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Translated and with commentary by Lulla Rosenfeld


403 pages, $30

By the time America entered World War I, there were 22 Yiddish theaters in New York City, and frequent Yiddish productions in major American cities from Boston to Chicago. This incredible flowering of theater in a language born in the ghettos and desolate villages of Eastern Europe was in no small part due to the drive and talent of Jacob Adler, the son of an Orthodox family in Odessa and the patriarch of an acting family that included his wife, Sara Adler, and his children, Luther and Stella Adler.

"A Life on the Stage" is his granddaughter Lulla Rosenfeld's translation from the Yiddish of a serialized chronicle written by her grandfather when he was 60 years old for the Yiddish newspaper Die Varheit (The Truth). The memoir, which covers Adler's childhood in czarist Russia, his struggles as an actor in Russia and then in London, and his emergence into international fame in New York, was written between 1919 and 1925, ending just before his death early in 1926.

Although the writing is overblown and tends to sentimentalize events and glorify Adler's own role in the development of Yiddish theater, the book as a whole is informative and often touching. What we see here is not only his life in the theater -- fascinating in its own right -- but also the context in which Adler and his colleagues tried to live and work. Because he tends to downplay and take for granted the poverty of prerevolutionary Russia and the violence of antisemitism and pogroms, we see and feel his situation all the more deeply. "A Life on the Stage" is thus a book that says as much between the lines as in the printed words themselves.

The story of a child who felt called to the stage is familiar enough; what is unusual is Adler's persistence in the face of Russia's hostility toward his people and their language, his family's disapproval, the constant in-fighting among actors and producers, and a taste by his public -- poorer and uneducated Jews -- for melodramas and coarse comedies that he himself thought worthless. Through it all, performances in hamlets where the stage was erected in a barn or the stable, frigid cities where the police had to be bribed or Orthodox rabbis appeased, Adler imagined a theater to rival the great companies of Europe, where the classics could be performed to an audience who would appreciate good work "on a new and better level."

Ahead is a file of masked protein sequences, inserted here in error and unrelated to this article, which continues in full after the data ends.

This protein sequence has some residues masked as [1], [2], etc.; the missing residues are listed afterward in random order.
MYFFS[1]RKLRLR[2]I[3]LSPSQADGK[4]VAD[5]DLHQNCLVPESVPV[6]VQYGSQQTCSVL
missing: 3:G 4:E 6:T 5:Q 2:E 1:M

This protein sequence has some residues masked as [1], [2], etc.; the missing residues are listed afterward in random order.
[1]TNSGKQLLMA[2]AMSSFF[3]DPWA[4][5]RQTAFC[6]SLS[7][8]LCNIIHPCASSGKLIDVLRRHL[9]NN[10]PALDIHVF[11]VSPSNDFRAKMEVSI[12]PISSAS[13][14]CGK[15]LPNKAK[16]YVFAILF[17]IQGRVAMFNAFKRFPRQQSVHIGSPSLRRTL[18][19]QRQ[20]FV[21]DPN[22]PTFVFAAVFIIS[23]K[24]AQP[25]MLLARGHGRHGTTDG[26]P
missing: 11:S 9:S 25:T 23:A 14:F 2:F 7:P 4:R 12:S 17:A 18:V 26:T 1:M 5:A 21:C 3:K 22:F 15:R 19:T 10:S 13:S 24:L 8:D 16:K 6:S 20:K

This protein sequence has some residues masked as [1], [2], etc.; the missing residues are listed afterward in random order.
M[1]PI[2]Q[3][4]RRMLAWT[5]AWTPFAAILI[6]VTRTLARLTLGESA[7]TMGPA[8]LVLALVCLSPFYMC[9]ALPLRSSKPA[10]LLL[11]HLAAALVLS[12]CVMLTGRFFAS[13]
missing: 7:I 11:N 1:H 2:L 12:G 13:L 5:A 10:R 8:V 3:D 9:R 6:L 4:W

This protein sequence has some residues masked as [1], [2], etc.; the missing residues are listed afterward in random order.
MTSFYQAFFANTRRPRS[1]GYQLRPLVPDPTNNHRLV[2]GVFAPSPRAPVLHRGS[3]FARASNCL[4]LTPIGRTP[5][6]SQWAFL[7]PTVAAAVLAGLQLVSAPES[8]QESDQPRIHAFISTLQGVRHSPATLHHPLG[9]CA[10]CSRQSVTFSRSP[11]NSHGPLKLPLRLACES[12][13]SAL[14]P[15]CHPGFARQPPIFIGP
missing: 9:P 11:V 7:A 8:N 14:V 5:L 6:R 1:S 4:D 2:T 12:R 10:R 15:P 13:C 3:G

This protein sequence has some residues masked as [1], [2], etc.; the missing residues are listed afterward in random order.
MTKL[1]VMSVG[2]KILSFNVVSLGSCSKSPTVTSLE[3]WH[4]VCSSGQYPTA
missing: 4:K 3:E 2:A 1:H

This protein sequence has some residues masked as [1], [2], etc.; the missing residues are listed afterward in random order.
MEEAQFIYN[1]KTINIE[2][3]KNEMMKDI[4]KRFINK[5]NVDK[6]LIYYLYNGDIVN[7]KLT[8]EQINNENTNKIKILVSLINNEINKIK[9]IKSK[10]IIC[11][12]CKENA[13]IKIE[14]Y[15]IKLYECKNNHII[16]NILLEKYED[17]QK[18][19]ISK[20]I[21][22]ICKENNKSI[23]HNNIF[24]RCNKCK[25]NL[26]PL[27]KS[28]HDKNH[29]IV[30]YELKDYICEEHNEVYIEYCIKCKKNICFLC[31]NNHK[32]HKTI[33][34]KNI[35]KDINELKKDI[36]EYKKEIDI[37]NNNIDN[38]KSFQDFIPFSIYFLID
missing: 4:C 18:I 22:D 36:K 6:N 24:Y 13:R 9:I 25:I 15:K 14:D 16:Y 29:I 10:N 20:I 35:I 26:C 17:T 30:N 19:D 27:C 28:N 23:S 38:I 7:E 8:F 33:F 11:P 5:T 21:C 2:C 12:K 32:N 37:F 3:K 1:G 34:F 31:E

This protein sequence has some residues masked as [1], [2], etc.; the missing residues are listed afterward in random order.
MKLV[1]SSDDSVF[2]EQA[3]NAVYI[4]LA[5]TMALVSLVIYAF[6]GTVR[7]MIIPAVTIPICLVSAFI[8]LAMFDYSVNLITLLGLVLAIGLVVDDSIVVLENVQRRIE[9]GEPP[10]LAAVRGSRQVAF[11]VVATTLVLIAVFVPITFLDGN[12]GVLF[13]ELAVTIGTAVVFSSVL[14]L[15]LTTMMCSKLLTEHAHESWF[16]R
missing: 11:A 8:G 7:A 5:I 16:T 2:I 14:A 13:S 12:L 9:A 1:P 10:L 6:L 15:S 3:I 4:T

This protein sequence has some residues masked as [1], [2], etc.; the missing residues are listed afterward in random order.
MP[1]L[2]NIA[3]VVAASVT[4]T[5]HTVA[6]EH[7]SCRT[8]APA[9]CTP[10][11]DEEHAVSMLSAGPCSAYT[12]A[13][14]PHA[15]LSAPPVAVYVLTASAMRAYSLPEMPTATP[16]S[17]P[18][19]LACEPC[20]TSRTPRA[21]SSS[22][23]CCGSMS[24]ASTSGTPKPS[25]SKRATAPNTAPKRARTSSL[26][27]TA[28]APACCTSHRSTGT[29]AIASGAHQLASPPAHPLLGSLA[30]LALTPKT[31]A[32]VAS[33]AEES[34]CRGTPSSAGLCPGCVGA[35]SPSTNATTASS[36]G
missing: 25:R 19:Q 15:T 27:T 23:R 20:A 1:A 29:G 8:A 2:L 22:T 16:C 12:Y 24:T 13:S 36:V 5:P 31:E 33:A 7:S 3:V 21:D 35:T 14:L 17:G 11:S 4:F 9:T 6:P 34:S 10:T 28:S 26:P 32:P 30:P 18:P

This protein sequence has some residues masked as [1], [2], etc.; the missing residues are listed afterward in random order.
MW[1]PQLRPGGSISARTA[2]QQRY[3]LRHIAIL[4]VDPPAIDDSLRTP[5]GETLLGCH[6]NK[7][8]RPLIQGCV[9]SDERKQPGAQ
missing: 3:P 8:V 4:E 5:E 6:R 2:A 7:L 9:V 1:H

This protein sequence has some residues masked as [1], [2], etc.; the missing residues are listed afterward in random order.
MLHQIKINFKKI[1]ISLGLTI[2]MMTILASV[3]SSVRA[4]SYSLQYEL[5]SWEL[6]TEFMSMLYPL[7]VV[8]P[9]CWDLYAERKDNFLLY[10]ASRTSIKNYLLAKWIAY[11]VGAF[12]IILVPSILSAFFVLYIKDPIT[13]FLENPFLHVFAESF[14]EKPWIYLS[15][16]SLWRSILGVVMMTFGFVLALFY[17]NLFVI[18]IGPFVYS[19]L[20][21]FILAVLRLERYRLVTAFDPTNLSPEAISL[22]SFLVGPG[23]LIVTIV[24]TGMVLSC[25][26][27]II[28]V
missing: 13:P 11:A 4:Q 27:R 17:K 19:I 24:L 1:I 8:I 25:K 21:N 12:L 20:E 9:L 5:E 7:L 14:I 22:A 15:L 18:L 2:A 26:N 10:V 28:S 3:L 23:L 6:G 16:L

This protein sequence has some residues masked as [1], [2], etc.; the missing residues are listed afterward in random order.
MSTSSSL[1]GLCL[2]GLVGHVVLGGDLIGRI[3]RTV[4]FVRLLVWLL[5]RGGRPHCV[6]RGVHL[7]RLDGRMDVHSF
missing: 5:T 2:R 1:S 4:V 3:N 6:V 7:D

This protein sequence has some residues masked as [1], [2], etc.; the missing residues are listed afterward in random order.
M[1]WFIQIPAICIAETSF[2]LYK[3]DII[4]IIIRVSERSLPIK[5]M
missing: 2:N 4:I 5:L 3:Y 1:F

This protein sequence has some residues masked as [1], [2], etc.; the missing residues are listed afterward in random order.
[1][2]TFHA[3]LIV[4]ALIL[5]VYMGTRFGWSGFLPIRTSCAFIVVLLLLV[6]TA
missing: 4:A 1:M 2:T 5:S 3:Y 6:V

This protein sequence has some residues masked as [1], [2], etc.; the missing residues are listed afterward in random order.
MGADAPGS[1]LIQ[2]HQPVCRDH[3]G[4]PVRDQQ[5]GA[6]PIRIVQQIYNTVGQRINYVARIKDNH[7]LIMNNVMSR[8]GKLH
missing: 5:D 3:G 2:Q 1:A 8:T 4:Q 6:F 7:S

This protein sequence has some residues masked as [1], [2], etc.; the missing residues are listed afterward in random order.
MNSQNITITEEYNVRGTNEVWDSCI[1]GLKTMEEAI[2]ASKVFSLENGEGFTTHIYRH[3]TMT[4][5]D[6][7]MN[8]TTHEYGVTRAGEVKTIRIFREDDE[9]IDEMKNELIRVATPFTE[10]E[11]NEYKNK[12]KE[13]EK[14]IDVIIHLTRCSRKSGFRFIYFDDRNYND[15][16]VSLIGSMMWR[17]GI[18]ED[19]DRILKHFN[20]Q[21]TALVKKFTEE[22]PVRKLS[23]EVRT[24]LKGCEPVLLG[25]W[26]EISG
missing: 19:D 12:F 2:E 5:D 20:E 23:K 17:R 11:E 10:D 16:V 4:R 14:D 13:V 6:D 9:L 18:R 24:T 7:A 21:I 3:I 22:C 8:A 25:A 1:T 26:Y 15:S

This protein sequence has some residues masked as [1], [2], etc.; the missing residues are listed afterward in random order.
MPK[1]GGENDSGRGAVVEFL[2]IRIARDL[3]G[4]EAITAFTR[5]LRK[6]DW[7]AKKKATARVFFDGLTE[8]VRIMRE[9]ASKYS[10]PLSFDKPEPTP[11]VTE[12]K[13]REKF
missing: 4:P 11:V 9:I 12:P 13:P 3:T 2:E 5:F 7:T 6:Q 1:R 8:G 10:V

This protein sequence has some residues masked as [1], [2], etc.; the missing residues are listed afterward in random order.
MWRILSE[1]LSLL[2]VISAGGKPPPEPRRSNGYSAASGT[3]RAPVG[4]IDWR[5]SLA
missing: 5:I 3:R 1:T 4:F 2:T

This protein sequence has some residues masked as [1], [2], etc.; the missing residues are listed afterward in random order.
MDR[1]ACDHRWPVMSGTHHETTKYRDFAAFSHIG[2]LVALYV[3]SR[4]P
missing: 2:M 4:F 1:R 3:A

Jacob Adler achieved his great success later in life thanks in large part to the perennial difficulties in his homeland, and especially to Czar Alexander III's edict in 1883 forbidding Yiddish theater "throughout the length and breadth of Russia." Forced to leave a city and a country he loved, Adler found receptive audiences in London.

It wasn't, however, until Adler and his small contingent emigrated to New York that he and Yiddish theater finally came into their own. It was in New York that he starred in "The Yiddish King Lear," played Shylock in "The Merchant of Venice" and Iago in "Othello." By 1911, his fame was such that the estate of Leo Tolstoy gave him the first American rights to "The Living Corpse," Tolstoy's recently discovered drama.

Throughout the text, Rosenfeld has added extensive notes that fill in gaps in Adler's story. She is the author of a history of Yiddish theater, and her expertise both as an Adler family member and as a scholar adds immeasurably. Where Adler is coy or elliptical, she is direct and informative, relating dates, places, and people to significant elements in his story.

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